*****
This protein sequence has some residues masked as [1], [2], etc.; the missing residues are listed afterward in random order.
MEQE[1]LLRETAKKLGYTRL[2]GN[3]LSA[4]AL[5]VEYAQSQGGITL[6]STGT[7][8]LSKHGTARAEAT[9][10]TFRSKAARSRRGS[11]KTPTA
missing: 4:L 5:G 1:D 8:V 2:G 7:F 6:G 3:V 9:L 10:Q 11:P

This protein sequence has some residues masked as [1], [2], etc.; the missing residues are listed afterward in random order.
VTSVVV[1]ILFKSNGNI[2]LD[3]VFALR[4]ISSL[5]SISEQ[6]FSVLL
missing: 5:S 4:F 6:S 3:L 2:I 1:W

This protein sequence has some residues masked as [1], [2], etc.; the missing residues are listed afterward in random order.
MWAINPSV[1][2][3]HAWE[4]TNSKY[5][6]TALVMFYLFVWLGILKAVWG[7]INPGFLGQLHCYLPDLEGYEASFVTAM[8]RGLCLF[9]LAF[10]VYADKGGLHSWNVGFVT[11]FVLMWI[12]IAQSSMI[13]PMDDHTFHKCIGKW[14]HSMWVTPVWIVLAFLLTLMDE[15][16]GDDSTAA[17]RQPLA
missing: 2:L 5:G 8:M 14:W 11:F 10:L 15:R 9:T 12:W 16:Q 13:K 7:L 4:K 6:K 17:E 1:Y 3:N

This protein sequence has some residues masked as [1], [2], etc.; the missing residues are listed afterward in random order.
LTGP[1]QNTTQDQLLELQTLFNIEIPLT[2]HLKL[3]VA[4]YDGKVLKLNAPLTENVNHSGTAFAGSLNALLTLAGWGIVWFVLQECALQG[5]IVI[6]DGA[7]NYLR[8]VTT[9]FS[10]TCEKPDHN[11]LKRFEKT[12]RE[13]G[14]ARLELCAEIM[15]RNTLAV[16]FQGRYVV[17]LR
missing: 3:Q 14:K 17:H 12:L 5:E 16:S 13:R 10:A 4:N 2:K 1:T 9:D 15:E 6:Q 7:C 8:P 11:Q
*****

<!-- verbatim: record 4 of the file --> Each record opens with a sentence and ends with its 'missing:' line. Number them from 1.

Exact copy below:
This protein sequence has some residues masked as [1], [2], etc.; the missing residues are listed afterward in random order.
LTGP[1]QNTTQDQLLELQTLFNIEIPLT[2]HLKL[3]VA[4]YDGKVLKLNAPLTENVNHSGTAFAGSLNALLTLAGWGIVWFVLQECALQG[5]IVI[6]DGA[7]NYLR[8]VTT[9]FS[10]TCEKPDHN[11]LKRFEKT[12]RE[13]G[14]ARLELCAEIM[15]RNTLAV[16]FQGRYVV[17]LR
missing: 3:Q 14:K 17:H 12:L 5:E 16:S 13:R 10:A 4:N 2:K 1:T 9:D 15:E 6:Q 7:C 8:P 11:Q